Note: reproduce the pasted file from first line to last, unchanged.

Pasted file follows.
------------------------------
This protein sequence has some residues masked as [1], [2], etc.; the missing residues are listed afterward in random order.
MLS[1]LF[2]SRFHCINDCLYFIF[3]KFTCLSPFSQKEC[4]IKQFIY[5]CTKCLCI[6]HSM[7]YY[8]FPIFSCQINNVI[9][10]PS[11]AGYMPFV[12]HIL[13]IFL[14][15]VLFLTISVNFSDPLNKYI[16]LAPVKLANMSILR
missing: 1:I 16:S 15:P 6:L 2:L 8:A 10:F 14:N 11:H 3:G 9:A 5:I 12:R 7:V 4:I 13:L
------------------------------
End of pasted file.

This protein sequence has some residues masked as [1], [2], etc.; the missing residues are listed afterward in random order.
MLS[1]LF[2]SRFHCINDCLYFIF[3]KFTCLSPFSQKEC[4]IKQFIY[5]CTKCLCI[6]HSM[7]YY[8]FPIFSCQINNVI[9][10]PS[11]AGYMPFV[12]HIL[13]IFL[14][15]VLFLTISVNFSDPLNKYI[16]LAPVKLANMSILR
missing: 1:I 16:S 15:P 6:L 2:L 8:A 10:F 14:N 11:H 3:G 9:A 5:I 12:R 7:V 4:I 13:L